Not fade away

by Al Pastor

There's no shortage of entertaining sports riffs as Bob takes the long view.

There’s no shortage of sports riffs as Bob takes the long view in his first volume of memoirs.

Bob Dylan’s interest in boxing long predates his epic song about Ruben Carter. Remarkable, really. It’s hard to imagine anyone today writing a bona fide radio hit about a boxing life with so many turns. In his best-selling Chronicles Volume One, sports turns up routinely, especially as Bob reflects on his early days. He mentions the drive to break Babe Ruth’s home run record by fellow Hibbing, Minnesota native Roger Maris.

Fans of his Theme Time Radio Hour (Season 2, Episode 4) may recall an outstanding episode devoted to baseball songs, familiar and wonderfully obscure. Personal favorites: “Don Newcombe Really Throws That Ball” and “Say Hey” with Willie Mays. Sister Wynona Carr’s “Life is a Ball Game” is pretty fun, too: “Third base is Tribulation. If you pass you can make it in.” It’s all on YouTube.

In Chronicles, Dylan writes that even those who weren’t athletic growing up in northern Minnesota had to at least be able to skate. There’s also this smooth riff on another legendary figure:

The radio was playing and morning news was on. I was startled to hear that Pete Maravich, the basketball player, had collapsed on a basketball court in Pasadena, just fell over and never got up. I’d seen Maravich play in New Orleans once, when the Utah Jazz were the New Orleans Jazz.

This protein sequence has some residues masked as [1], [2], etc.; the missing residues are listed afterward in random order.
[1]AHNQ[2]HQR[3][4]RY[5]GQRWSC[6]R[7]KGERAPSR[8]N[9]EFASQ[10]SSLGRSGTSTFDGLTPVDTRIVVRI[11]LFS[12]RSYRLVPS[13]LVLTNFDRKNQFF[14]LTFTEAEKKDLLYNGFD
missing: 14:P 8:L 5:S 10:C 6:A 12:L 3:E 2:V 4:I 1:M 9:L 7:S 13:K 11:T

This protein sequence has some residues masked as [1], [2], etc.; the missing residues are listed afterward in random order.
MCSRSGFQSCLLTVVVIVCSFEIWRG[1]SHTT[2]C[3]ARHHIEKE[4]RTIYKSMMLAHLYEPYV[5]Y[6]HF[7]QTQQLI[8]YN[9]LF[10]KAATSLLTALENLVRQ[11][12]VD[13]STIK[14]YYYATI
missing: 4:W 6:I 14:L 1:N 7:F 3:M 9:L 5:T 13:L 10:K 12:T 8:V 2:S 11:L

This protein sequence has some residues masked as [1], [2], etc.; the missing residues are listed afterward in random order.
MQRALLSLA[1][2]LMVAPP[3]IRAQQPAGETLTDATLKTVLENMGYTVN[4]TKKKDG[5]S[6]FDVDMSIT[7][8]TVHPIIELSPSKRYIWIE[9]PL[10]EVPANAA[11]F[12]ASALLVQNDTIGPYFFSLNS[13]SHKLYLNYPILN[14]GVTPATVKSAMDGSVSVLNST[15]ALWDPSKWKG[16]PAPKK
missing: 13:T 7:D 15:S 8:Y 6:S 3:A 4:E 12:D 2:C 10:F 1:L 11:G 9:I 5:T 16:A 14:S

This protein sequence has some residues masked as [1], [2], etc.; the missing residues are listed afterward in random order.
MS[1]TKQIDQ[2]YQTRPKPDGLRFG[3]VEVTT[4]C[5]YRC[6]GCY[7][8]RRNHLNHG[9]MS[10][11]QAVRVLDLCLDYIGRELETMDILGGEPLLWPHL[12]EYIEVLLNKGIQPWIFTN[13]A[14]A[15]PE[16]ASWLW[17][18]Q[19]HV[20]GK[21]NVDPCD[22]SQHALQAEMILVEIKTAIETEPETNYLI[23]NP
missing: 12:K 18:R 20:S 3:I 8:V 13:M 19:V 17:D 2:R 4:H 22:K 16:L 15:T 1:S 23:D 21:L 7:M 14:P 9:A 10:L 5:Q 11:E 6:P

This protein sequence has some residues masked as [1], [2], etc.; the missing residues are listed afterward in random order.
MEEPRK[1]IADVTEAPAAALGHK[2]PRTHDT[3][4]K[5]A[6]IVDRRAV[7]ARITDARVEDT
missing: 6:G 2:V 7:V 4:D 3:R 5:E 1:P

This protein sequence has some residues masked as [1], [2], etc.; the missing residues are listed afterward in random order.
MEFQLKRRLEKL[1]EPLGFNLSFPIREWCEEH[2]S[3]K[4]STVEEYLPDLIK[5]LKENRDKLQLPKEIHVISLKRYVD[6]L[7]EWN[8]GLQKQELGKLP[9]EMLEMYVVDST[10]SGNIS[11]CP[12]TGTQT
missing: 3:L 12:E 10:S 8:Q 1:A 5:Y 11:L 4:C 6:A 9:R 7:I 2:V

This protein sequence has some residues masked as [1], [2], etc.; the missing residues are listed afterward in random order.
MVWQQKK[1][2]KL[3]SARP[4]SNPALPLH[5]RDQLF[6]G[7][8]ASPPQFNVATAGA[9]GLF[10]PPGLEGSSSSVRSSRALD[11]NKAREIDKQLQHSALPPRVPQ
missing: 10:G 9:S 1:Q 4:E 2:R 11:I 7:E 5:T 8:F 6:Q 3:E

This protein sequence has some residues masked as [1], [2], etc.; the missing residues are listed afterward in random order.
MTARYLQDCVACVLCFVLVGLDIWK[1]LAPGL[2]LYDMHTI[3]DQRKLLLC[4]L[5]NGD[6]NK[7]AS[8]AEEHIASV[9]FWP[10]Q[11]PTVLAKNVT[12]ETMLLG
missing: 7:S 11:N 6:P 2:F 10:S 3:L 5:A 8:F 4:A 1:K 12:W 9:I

What hoops fan wouldn't have enjoyed seeing Pete for the Jazz, or the Hawks?

What hoops fan wouldn’t have enjoyed seeing Pete for the Jazz, or the Hawks?

He was something to see – mop of brown hair, floppy socks – the holy terror of the basketball world – high flyin’ – magician of the court. The night I saw him he dribbled the ball with his head, scored a behind the back, no look basket – dribbled the length of the court, threw the ball up off the glass and caught his own pass. He was fantastic. Scored something like thirty-eight points. He could have played blind. Pistol Pete hadn’t played professionally for a while, and he was thought of as a forgotten. I hadn’t forgotten about him, though. Some people seem to fade away but then when they are truly gone, it’s like they didn’t fade away at all.

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